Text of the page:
People & Places

New Indian Creek Nature Center 'Amazing Space' is a green machine

Only 11 buildings have earned Living Building certification

A pergola made from sustainably-harvested wood sits outside the Indian Creek Nature Center. (Liz Martin/The Gazette)
A pergola made from sustainably-harvested wood sits outside the Indian Creek Nature Center. (Liz Martin/The Gazette)

CEDAR RAPIDS — Ask the folks at Indian Creek Nature Center about their soon-to-be-completed, state-of-the-art headquarters and they’ll be happy to tell you all about their “Amazing Space.”

That’s what officials are calling the new 12,000-square-foot facility located at 5300 Otis Road SE in Cedar Rapids.

What does that mean?

Glad you asked, they’ll say. And then, they’ll begin counting — and showing you — the ways:

- Permeable patio pavers designed to capture rainwater.

- Locally sourced limestone and reclaimed wood from a barn in Marion.

-Insulation made from sand and recycled glass.

-Hundreds of solar panels and a geothermal energy system designed not only to power the facility, but add excess power to the grid.

It’s all part of an effort to create the only building in Iowa — and the only nature center in the world — certified under the International Living Future Institute’s Living Building Challenge.

“If we’re really going to change the trajectory of the way things are going on our planet, then we have to make big changes,” said Lindsey Flannery, business development coordinator for Indian Creek. “We feel as an educational institution with a history of sustainability that it’s up to us to be the pioneers.”



The Living Building Challenge was established in 2006 by the Portland, Oregon-based Cascadia Green Building Council. In 2009, the International Living Future Institute was established to oversee the challenge. To date, 11 buildings — all in the United States — have earned Living Building certification.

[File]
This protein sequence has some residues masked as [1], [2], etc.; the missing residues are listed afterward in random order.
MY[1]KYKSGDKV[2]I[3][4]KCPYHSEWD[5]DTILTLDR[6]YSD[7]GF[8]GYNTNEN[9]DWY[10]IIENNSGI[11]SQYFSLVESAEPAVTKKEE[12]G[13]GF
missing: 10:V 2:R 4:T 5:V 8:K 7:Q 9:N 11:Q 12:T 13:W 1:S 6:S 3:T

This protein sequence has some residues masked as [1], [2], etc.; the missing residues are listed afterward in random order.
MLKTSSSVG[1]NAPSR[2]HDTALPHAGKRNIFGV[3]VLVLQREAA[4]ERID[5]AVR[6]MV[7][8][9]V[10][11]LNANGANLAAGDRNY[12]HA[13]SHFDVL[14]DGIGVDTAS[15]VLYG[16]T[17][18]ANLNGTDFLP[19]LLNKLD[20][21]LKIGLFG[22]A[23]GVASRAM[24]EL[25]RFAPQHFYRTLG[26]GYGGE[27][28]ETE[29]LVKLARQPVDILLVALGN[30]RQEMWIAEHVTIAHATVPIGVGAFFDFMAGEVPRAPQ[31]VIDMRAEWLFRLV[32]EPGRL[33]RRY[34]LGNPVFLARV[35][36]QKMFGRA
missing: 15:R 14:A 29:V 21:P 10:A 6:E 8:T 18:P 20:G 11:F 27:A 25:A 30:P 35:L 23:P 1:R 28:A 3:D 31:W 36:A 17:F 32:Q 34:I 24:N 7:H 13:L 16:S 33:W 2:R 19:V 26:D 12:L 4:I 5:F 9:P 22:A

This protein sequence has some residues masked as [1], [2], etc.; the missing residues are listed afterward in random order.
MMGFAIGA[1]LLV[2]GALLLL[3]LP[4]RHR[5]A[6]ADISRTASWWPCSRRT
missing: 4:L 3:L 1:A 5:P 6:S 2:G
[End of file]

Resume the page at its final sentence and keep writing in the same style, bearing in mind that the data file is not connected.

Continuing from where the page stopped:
John Myers, executive director at Indian Creek, said attaining the certification would validate not only his organization, but the green building movement.

“Iowa has been progressive on a number of things,” he said, noting wind and solar developments in the state. “We need to continue to push not just the state but the nation toward sustainability. Us achieving this is a feather in Iowa’s cap that shows we can be leaders and the impossible is possible.”

Myers said 10 years ago, people weren’t even thinking about zero-energy buildings.

“Even three years ago, this was a crazy, pie-in-the-sky vision,” he said. “If we get this certification. and all things are pointing that we will, it validates our donors, architects, builders and that others can do this in the future. That’s what it’s all about, pushing others to do the same thing we’re doing.”

To be certified, projects must meet a series of performance requirements over a minimum of 12 months of continuous occupancy. Certification is based on seven performance categories called petals: place, water, energy, health and wellness, materials, equity and beauty.

“Place” involves how well the building connects with nature, “health and wellness” touches on the happiness of those who enter and use the space, “materials” addresses the sustainability of products used in constructing the building and “equity” aims to ensure the building creates an environment accessible to a diverse clientele.